Each week we take an in-depth look at young members of the organization while providing an overview of Habs prospects playing at the junior (OHL, WHL), collegiate (USHL, NCAA), and professional (ECHL) level.
What is the first thing that comes to mind when talking about Michael Pezzetta?
The Montreal Canadiens sixth-rounder certainly has a reputation. For most, the repeated disciplinary measures make him project as nothing more than an enforcer type if he is ever going to have a future in hockey.
Some of his actions through the years have been reprehensible. He hasn't always refrained from roughing up unsuspecting victims and has had a multitude of altercations.
This season, however, this aspect of his game has been secondary. He's found his scoring touch and, for the most part, has stayed away from the things he had become infamous for. For everyone watching — and there have been some important pairs of eyes looking on in what could be his last year as a Canadiens prospect — he is a different player.
Now with an incredibly strong team in the Sarnia Sting, he could very well triple his production of last season and be a part of an exciting playoff run en route to a Memorial Cup.
The fact that contending teams had interest in him at the deadline says a lot about what he can bring. A part of it is his character. This is very much an intangible; something that, while often discarded when evaluating players, is still very important to an organization looking to establish leadership and a winning culture.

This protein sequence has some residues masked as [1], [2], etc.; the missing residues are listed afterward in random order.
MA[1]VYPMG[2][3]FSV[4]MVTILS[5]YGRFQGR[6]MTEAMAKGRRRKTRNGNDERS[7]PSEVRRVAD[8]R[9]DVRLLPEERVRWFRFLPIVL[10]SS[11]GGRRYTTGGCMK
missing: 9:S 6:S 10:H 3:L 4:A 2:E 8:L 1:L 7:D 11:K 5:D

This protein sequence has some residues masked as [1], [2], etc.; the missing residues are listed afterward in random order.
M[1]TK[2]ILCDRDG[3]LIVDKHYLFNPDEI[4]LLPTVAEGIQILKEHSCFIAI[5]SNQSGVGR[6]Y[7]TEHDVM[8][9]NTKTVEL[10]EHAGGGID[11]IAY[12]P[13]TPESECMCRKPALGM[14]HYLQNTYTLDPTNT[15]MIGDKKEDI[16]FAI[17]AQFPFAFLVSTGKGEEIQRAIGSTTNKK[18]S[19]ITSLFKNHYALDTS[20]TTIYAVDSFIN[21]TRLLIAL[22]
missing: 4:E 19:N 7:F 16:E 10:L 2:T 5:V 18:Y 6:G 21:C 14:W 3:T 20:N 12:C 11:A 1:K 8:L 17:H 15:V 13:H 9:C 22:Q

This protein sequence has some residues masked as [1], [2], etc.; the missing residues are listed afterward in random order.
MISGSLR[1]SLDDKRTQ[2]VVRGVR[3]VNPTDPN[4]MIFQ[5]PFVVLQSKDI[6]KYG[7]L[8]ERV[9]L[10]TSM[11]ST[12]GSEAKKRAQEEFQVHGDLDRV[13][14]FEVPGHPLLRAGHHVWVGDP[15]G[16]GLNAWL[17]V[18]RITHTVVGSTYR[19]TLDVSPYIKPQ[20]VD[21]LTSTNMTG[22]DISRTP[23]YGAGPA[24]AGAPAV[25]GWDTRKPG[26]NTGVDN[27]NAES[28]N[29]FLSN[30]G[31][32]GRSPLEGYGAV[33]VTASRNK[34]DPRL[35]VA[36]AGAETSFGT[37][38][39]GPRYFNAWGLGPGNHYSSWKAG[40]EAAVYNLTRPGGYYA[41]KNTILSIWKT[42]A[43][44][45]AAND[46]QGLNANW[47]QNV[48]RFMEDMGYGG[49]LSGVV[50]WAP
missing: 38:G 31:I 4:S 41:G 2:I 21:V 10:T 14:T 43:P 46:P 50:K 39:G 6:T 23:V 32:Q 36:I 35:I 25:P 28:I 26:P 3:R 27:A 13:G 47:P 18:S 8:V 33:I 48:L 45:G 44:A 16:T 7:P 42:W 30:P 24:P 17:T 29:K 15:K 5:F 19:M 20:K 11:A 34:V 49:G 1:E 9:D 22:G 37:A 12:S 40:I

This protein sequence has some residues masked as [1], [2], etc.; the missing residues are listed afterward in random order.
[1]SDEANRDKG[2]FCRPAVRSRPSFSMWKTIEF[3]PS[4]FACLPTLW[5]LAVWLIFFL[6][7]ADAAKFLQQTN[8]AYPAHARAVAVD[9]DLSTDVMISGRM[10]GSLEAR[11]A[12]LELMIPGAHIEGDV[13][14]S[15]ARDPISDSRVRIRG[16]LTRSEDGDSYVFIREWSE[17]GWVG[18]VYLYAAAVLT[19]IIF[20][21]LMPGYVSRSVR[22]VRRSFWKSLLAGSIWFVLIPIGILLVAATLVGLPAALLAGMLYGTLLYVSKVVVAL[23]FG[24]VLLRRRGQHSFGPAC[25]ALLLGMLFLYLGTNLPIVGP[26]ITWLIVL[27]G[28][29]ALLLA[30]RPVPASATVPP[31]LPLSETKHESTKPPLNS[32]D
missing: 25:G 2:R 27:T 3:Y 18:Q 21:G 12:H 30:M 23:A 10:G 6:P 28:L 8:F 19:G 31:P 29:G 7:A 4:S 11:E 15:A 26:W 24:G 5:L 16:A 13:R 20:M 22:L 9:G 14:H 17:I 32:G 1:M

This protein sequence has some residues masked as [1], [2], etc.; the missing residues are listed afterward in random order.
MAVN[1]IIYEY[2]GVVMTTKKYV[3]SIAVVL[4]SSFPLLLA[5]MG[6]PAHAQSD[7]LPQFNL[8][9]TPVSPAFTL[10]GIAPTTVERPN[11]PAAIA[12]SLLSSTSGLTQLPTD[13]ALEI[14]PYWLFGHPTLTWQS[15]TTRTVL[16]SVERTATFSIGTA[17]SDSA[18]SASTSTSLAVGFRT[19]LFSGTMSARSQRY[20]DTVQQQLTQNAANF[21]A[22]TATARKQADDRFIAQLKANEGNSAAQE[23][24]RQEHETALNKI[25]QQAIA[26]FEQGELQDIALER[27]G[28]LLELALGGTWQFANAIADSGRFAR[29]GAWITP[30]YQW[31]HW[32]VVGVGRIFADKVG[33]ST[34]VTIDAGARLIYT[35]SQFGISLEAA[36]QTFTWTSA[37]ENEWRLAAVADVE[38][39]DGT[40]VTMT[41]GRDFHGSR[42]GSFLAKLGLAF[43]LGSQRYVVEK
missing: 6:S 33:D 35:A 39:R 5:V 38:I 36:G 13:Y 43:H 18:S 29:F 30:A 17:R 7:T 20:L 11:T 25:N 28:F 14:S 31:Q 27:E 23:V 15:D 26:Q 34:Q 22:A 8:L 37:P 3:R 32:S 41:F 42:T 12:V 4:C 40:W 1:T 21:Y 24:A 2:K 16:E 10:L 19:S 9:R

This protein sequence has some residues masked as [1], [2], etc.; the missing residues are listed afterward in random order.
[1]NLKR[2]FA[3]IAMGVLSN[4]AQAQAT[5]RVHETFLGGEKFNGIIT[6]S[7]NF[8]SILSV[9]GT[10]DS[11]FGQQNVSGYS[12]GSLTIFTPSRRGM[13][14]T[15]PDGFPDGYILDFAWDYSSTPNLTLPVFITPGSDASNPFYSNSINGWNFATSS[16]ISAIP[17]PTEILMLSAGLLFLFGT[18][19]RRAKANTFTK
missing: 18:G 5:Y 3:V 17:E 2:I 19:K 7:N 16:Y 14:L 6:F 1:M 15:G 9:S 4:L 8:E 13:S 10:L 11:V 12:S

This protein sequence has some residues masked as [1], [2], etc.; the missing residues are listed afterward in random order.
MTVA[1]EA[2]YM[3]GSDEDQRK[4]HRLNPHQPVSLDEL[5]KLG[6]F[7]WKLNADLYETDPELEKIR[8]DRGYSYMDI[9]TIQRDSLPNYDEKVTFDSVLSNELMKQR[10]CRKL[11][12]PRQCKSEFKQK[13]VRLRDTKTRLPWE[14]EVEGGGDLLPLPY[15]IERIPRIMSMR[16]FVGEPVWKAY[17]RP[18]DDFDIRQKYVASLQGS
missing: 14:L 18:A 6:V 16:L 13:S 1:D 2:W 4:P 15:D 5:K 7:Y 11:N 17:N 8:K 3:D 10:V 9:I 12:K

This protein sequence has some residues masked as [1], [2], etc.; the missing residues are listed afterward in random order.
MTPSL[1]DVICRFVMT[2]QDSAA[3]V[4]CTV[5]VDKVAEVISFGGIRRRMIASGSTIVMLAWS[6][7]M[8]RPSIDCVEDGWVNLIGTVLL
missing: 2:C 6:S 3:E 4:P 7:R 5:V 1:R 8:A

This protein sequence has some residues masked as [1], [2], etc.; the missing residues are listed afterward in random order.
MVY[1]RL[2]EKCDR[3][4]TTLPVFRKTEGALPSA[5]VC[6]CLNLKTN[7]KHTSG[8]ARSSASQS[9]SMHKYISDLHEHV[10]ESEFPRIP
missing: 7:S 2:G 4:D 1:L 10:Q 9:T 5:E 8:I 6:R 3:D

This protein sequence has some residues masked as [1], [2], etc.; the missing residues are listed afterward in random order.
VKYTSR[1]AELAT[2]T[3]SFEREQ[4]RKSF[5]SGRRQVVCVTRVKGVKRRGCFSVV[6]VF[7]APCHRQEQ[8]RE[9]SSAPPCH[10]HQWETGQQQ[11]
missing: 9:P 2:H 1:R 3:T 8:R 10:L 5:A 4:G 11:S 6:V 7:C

Pezzetta had spent four seasons with the Sudbury Wolves. He was a pillar of the team and a major presence in the community. When the general manager of the Wolves talked to the media after the trade with Sarnia, he had nothing but praise for the captain of his team.
“Michael is a leader who brings grit, determination and energy to every game. Michael is one of the highest integrity people and players to ever wear a Sudbury Wolves jersey. He is what our program is about, which is having young players who become gentlemen of character. The entire Wolves organization and family wish to thank Michael for his contribution to the Wolves and wish him the best in Sarnia.” — Rob Papineau, Vice President of Hockey Operations & General Manager
That being said, the Sting didn't just pull the trigger on the move for an improved locker room presence. In his first two games with them, Pezzetta was slotted to the left of Adam Ruzicka, a Calgary Flames fourth-round pick, and Jordan Kyrou, one of the top players in the OHL. He recorded three points in those games: a goal and two assists.
This is an opportunity that was offered to him because there's a real chance that he can complement those forwards with what he does best: play hard and crash the net.
Pezzetta currently leads all Habs CHL prospects in goals. And he outworked everyone else on the ice for the majority of those. Take a look at the shift that led to him scoring his 16th of the season on Thursday.
Pezzetta wears #13
He’s first on the puck every chance he has, constantly in shooting lanes for tips, and in front of the crease to impair the netminder's vision. If the puck falls anywhere near the crease, he’s there trying to jam it in.
That sequence is also a great display of his hand-eye coordination, the main ingredient in his goal-scoring recipe. Added to that, his hard release and an ability to pick his spot also had him beat a few goalies this season.